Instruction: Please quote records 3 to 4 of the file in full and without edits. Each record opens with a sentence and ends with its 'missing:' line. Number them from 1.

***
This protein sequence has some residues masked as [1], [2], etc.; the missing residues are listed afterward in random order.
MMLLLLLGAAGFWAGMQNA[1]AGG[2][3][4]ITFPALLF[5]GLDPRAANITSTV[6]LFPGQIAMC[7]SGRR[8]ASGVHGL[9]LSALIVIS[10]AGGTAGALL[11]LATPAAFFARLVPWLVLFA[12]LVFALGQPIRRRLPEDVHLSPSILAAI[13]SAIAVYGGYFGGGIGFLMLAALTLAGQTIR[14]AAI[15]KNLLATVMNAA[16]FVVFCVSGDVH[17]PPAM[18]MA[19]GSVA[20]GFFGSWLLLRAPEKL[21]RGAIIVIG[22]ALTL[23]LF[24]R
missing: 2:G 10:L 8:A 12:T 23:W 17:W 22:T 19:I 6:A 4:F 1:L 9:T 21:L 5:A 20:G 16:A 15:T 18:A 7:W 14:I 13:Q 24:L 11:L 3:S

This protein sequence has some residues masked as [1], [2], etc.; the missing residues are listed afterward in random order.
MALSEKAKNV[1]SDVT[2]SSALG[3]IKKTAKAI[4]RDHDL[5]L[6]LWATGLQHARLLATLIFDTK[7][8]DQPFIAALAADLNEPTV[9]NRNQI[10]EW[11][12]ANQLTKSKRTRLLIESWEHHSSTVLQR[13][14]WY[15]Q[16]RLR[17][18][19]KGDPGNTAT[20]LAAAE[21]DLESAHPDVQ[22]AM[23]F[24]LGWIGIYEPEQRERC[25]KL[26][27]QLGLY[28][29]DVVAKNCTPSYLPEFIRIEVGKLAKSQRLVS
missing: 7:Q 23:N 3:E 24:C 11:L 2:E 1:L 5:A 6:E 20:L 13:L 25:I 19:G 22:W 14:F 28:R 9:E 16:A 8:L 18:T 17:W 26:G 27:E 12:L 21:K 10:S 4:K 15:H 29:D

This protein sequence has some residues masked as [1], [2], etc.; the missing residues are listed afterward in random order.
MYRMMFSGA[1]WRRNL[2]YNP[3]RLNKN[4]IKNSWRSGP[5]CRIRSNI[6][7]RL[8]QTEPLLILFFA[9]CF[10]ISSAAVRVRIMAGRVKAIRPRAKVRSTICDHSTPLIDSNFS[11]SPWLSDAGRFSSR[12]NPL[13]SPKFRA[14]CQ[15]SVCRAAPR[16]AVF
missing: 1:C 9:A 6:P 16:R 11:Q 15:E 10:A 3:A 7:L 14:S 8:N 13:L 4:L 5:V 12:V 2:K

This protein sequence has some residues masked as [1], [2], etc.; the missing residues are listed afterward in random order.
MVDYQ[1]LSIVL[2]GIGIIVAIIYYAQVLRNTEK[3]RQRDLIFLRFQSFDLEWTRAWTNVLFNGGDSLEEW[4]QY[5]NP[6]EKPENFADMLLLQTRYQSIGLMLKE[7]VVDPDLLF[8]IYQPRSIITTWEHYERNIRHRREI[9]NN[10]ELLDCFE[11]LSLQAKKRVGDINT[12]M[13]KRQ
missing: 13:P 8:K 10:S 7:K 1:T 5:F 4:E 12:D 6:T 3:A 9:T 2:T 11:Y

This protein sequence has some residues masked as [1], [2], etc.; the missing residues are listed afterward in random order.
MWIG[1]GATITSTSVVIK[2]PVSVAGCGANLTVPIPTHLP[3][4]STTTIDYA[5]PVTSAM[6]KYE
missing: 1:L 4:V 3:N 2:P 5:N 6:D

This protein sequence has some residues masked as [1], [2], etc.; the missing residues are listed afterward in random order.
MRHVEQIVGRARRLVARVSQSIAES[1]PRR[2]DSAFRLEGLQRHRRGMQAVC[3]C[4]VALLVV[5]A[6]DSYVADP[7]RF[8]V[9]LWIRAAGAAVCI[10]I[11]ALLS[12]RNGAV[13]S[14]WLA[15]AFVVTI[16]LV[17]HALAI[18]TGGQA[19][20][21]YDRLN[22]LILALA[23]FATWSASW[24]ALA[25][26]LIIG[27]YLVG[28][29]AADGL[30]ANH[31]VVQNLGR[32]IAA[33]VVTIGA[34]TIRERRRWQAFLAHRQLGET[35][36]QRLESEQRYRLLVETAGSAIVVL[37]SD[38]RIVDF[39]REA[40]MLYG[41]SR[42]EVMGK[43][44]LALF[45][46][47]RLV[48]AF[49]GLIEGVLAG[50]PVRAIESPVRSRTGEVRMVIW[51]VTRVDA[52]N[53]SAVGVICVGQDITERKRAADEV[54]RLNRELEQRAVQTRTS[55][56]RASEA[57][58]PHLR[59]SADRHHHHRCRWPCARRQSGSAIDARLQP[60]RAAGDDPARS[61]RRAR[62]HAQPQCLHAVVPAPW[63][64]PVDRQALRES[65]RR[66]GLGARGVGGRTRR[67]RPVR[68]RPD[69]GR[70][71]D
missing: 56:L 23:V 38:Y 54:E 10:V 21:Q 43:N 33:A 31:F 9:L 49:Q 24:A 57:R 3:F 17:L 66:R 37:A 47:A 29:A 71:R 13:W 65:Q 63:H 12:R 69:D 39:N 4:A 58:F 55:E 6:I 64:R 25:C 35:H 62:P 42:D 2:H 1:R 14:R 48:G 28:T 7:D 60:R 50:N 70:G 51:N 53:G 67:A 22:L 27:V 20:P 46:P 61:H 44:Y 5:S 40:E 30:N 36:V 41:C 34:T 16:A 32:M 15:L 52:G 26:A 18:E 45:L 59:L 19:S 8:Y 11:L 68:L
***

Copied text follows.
This protein sequence has some residues masked as [1], [2], etc.; the missing residues are listed afterward in random order.
MYRMMFSGA[1]WRRNL[2]YNP[3]RLNKN[4]IKNSWRSGP[5]CRIRSNI[6][7]RL[8]QTEPLLILFFA[9]CF[10]ISSAAVRVRIMAGRVKAIRPRAKVRSTICDHSTPLIDSNFS[11]SPWLSDAGRFSSR[12]NPL[13]SPKFRA[14]CQ[15]SVCRAAPR[16]AVF
missing: 1:C 9:A 6:P 16:R 11:Q 15:E 10:A 3:A 7:L 14:S 8:N 13:L 4:L 5:V 12:V 2:K

This protein sequence has some residues masked as [1], [2], etc.; the missing residues are listed afterward in random order.
MVDYQ[1]LSIVL[2]GIGIIVAIIYYAQVLRNTEK[3]RQRDLIFLRFQSFDLEWTRAWTNVLFNGGDSLEEW[4]QY[5]NP[6]EKPENFADMLLLQTRYQSIGLMLKE[7]VVDPDLLF[8]IYQPRSIITTWEHYERNIRHRREI[9]NN[10]ELLDCFE[11]LSLQAKKRVGDINT[12]M[13]KRQ
missing: 13:P 8:K 10:S 7:K 1:T 5:F 4:E 12:D 6:T 3:A 9:T 2:T 11:Y